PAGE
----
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Muskrat Love: Fiction Inspired by Captain and Tenille

So I'm at work this morning, torturing the home keys, and listening to an old Tom Waits album (Rain Dogs). There's almost always music playing when I'm writing. I recently wrote a short story for an anthology called The Empty Page: Fiction Inspired by Sonic Youth. The book is the brainchild of a talented and tireless British writer and editor named Peter Wild, whose website Bookmunch is one of my favorite stops for book reviews.

Peter gathered an impressive group of authors (myself excluded) to write short stories that share titles with songs by Sonic Youth, the landmark alt-rock band. I chose a later song, "Rain on Tin," from the album Murray Street. Like the others, my story has nothing to do with the song except that it shares the same title.

The Sonic Youth book is one of a series that Peter is editing for a British press. The first book, Perverted by Language, features stories inspired by the English post-punk band The Fall (the only band I know named after an Albert Camus novel). He's also doing collections of stories inspired by The Smiths, The Ramones, Joy Division and The Velvet Underground.

Peter's spot-on taste in music and literature got me to thinking about which bands and musicians this kind of anthology would work for and which it wouldn't. For instance, at first glance, you'd think an intellectually-charged band like Radiohead would be perfect, but when you look at their song titles, there really aren't that many great story titles ("Paranoid Android"? "We Suck Young Blood"?).

Tom Waits doesn't work for an entirely different reason — so many of his songs are stories themselves. (Would you really want to try to improve the beginning of "Frank's Wild Years": Frank settled down in the Valley and he hung his wild years on a nail that he drove through his wife's forehead.)

The exercise also got me to thinking about some anthologies that will likely never see the light of day (please, feel free to suggest your own):

Ridin' the Storm Out: Fiction inspired by REO Speedwagon.

Good Vibrations: Fiction inspired by Marky Mark and the Funky Bunch.

Flirtin' with Disaster: Fiction inspired by Molly Hatchet.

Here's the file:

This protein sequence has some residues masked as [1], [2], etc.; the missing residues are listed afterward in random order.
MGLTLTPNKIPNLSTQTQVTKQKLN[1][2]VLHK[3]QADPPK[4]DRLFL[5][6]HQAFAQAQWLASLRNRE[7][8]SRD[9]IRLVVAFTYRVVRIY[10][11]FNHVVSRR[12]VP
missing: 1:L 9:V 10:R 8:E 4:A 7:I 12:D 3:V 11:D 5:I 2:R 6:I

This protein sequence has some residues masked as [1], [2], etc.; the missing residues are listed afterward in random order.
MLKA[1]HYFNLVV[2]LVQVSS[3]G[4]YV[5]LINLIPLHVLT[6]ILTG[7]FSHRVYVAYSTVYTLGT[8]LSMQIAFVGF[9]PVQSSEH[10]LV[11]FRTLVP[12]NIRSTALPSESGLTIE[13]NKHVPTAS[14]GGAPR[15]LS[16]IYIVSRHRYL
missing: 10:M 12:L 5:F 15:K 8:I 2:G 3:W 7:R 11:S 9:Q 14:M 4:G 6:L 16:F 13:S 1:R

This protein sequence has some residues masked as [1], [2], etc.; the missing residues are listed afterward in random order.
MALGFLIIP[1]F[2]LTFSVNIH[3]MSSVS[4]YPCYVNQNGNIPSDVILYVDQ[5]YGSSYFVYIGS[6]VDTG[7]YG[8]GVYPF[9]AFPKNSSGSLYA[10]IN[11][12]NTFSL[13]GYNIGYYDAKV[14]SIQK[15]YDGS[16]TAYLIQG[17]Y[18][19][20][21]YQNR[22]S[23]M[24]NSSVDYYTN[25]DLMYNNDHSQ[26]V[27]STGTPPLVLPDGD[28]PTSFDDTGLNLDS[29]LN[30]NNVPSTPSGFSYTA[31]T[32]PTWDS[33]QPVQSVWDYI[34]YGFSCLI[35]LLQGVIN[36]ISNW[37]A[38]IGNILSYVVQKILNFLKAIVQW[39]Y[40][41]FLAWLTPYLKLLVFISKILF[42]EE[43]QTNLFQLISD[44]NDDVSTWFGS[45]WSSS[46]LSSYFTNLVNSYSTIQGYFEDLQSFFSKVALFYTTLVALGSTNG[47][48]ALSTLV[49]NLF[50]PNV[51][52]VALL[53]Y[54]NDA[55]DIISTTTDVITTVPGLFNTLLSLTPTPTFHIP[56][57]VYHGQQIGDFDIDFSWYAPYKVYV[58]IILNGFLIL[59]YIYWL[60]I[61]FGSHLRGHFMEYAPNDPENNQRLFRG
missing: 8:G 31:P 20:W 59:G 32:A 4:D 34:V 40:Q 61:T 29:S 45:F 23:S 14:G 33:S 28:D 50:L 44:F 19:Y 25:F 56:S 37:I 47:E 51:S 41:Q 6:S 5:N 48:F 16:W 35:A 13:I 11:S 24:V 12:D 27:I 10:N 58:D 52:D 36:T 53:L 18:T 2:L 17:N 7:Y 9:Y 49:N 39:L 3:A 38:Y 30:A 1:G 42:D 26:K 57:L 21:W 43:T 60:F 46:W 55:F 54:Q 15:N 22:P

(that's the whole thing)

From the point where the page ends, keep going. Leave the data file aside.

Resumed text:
÷ ÷ ÷

Jess Walter is the author of eight books, including Beautiful Ruins and We Live in Water. He's been a finalist for the National Book Award and PEN/​USA Literary prize and won the Edgar Allan Poe Award for best novel.


Books mentioned in this post

  1. Beautiful Ruins (P.S.)
    Used Trade Paper $9.95
  2. We Live in Water: Stories
    Used Trade Paper $10.50

  3. The Plague, the Fall, Exile and the... New Hardcover $25.00


Jess Walter is the author of Beautiful Ruins (P.S.)

8 Responses to "Muskrat Love: Fiction Inspired by Captain and Tenille"

  1.  
    Hank D. September 27th, 2006 at 9:26 am

    Jess, I fear I must disagree about Radiohead. Whenever I'm stuck for a story title, I find myself flashing to various Radiohead titles -- "Everything In Its Rightful Place," "You and Whose Army," "Spinning Plates" -- and thinking how perfect they are.

  2.  
    Rick Hanson September 27th, 2006 at 9:29 am

    Reading on a Prayer: Fiction Inspired by Bon Jovi

    Underage Whoring: Fiction inspired by Britney Spears

    If You Wanna Be My Reader: Fiction inspired by the Spice Girls

    a person could go all day on this...

  3.  
    Sampsell September 27th, 2006 at 10:58 am

    I have a story in the Sonic Youth book too. I did a story for Swimsuit Issue. Peter's quite a character.

  4.  
    Jess September 27th, 2006 at 11:38 am

    Now that Hank mentions it, there are some Radiohead titles I could see as stories. In fact, I desperately want to read "You and Whose Army." And as an insomniac, I was excited to see Kevin Sampsell (who put together a great anthology of his own, The Insomniac Reader) had a story in the Sonic Youth book.

  5.  
    drella September 27th, 2006 at 11:46 am

    Making Words Out of Nothing At All: Fiction Inspired by Air Supply?

  6.  
    Brockman September 27th, 2006 at 11:52 am

    Born to Read: Fiction Inspired by Bruce Springsteen

    Private Eyes: Detective Fiction Inspired by Hall & Oates

  7.  
    Huntley September 27th, 2006 at 12:38 pm

    i don't know about you but i think "The Mariner's Revenge Song" (by the Decemberists) is the great 19th-century epic novel that never was, but really should be.

  8.  
    Luisa Rey November 17th, 2006 at 4:28 pm

    I suppose Elvis Costello would make it too easy. And "Short Fiction Inspired By Depeche Mode" would be a book of blank pages (words are very unnecessary).

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